Capital as metaphor

The economy of ideas #4

We talk about social capital, cultural capital, creative capital, even ‘emotional capital’. It seems that capital can stand in for almost every human capacity. Why is this?

CapitalGiven its role as a real currency, it’s perhaps not surprising that we also use money as a metaphorical currency. Money acts as an accepted means of exchange based on a common measure of value which allows very different things to be exchanged; material things, human labour, goods and services of all sorts.

The role of money is familiar in our transactions. In the material world we are constantly buying and selling stuff, including our labour and that of other people. Capital is accumulated money which represents the potential to own or do things. Having capital is a first step to making things happen – or maybe preventing them from happening.

In the world of ideas we also like to ascribe value and attempt to rate different ideas on common scales. This can involve some fairly crude ‘lumping and labelling’. Agglomeration, the ‘lumping’, requires disparate processes to be brought together as one. Reification, the ‘labelling’, requires us to take an idea which we can think about, modify and use and to treat it as a thing which we can own and keep.

This process turns complex social transactions and behaviours, such as skilled work, teaching and learning into things which can be quantified, measured and exchanged. This shift can help make things clearer but the danger lies in oversimplifying and forgetting that we are talking about an interaction between human beings in a social context rather than a disembodied exchange of goods. There is a big difference between the capital sitting in a bank account and the myriad of activity it could be funding. We need to avoid simply counting the money when we could be discussing how to spend it wisely.

When we talk about education we use a lot of these agglomerated and reified ideas: skill, excellence, achievement, creativity, intelligence, character, potential … to name just a few. Each one is a broad term which lumps together a range of very different social interactions between people and is often fiercely contested by those who use it to mean different things. Each one has been subject to attempts to create a scale of value with all the measurement and comparisons this implies. The problem comes when the distance becomes too great between the actual process, such as learning how to do something well, and the measure which represents it: achievement, skill, excellence etc. And so we end up talking about ‘the skills agenda’, ‘aiming for excellence’, ‘character building’ and such meta-terms which are several levels removed from the actual processes of teaching and learning.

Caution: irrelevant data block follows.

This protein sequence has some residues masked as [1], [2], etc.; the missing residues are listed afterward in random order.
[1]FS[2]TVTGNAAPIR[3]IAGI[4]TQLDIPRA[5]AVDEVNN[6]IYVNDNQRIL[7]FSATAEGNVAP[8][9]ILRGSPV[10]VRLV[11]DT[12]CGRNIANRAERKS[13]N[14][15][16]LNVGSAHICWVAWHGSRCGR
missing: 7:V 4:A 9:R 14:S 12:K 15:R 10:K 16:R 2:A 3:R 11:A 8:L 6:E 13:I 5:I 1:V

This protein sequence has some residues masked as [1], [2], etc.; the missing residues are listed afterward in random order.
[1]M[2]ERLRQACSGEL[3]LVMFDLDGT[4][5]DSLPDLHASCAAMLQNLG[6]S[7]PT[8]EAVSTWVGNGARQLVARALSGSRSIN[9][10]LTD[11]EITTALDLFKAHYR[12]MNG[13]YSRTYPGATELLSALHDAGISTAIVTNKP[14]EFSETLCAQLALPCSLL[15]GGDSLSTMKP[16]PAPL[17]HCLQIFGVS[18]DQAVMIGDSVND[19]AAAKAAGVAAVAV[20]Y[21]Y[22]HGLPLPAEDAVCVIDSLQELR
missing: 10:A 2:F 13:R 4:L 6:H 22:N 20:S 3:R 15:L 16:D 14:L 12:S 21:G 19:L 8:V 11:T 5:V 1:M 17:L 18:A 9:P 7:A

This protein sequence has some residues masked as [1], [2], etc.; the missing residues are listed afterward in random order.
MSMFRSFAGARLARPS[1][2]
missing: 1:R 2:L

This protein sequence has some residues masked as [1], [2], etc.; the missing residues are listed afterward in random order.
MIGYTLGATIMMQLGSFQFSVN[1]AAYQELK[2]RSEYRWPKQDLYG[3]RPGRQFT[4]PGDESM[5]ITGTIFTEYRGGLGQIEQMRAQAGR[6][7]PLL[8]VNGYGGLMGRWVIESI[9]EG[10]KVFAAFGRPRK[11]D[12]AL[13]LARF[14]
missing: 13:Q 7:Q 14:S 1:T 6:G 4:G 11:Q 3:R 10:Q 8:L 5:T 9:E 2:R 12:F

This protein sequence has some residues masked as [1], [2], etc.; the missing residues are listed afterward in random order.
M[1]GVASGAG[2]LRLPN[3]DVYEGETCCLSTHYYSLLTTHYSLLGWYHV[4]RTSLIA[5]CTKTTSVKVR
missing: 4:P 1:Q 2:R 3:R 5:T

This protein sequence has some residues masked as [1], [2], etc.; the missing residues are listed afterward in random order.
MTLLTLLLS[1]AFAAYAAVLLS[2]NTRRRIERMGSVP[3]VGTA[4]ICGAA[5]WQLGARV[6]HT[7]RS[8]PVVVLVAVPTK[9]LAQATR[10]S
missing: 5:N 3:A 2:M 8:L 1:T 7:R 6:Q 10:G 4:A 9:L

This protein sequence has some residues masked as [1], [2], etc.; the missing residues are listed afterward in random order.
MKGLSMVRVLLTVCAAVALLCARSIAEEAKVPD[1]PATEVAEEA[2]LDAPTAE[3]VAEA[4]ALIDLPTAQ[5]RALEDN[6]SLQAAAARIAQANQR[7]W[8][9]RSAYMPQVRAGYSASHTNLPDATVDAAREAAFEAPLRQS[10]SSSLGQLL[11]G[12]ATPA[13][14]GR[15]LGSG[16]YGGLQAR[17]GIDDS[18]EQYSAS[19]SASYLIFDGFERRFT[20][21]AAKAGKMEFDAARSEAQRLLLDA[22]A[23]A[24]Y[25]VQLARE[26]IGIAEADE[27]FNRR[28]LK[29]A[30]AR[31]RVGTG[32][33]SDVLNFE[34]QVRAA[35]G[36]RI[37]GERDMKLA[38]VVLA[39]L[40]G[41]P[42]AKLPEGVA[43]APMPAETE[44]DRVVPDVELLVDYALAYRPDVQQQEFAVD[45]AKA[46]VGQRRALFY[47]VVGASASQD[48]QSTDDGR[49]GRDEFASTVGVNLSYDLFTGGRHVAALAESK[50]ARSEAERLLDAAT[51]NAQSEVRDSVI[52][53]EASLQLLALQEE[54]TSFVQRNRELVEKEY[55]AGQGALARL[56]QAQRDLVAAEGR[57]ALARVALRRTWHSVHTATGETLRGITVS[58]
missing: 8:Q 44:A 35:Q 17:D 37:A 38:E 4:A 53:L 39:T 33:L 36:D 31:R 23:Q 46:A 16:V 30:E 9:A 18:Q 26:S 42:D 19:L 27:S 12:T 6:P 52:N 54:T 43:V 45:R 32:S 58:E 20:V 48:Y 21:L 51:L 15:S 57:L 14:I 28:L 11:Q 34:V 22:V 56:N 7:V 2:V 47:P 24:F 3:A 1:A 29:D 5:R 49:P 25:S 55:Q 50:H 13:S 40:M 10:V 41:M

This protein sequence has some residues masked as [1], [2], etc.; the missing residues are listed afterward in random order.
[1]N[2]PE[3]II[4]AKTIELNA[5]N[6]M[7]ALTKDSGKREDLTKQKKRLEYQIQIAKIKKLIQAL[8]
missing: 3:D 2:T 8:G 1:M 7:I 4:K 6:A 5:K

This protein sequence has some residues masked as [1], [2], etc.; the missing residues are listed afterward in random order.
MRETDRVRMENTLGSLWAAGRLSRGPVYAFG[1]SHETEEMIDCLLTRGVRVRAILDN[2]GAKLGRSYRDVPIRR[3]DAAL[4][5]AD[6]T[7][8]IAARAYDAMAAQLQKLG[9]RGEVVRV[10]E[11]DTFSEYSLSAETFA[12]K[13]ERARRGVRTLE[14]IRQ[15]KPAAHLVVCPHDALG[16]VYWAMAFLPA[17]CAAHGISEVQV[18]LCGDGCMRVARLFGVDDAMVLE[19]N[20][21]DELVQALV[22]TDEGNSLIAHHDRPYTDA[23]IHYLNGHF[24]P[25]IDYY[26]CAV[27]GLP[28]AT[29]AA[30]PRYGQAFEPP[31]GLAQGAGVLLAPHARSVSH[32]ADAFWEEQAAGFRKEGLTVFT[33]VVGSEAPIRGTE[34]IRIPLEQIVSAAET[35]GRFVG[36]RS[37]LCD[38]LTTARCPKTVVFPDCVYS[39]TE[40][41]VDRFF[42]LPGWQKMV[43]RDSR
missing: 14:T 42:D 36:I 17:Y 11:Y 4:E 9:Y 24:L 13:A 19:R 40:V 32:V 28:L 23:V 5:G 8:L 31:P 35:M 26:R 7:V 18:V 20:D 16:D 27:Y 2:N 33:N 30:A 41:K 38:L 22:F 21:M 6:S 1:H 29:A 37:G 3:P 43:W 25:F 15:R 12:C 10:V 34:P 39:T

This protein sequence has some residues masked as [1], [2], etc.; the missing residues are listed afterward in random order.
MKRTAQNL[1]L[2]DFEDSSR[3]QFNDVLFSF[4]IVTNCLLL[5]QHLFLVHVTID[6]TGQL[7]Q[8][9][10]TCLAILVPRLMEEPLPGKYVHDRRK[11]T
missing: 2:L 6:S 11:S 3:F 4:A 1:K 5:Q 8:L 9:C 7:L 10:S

The capital metaphor encourages us to think of social processes such as learning as things which can be acquired and accumulated and which have a value independent of their use in the world. If ‘educational capital’ can be given a market value, then it is only a small step to thinking of all our learning as a form of personal wealth accumulation which is less about our relationship with others and more about topping up our purchasing power in the marketplace.

This suggests we should at least be cautious about the use of ‘capital’ as a metaphor and be prepared to question any model of education which seems to try to measure the unmeasurable.

See also:

The economy of ideas

#1 The marketplace of ideas (July 2015)

#2 Reducing culture to memes (August 2015)

#3 The global economy of care (May 2016)

About Eddie Playfair

Principal of Newham Sixth Form College (NewVIc) East London. Blogging about education, politics and culture in a personal capacity. I also tweet at @eddieplayfair
This entry was posted in Education, Philosophy and tagged , , , , , , , , , , , . Bookmark the permalink.

Leave a Reply

Fill in your details below or click an icon to log in:

WordPress.com Logo

You are commenting using your WordPress.com account. Log Out / Change )

Twitter picture

You are commenting using your Twitter account. Log Out / Change )

Facebook photo

You are commenting using your Facebook account. Log Out / Change )

Google+ photo

You are commenting using your Google+ account. Log Out / Change )

Connecting to %s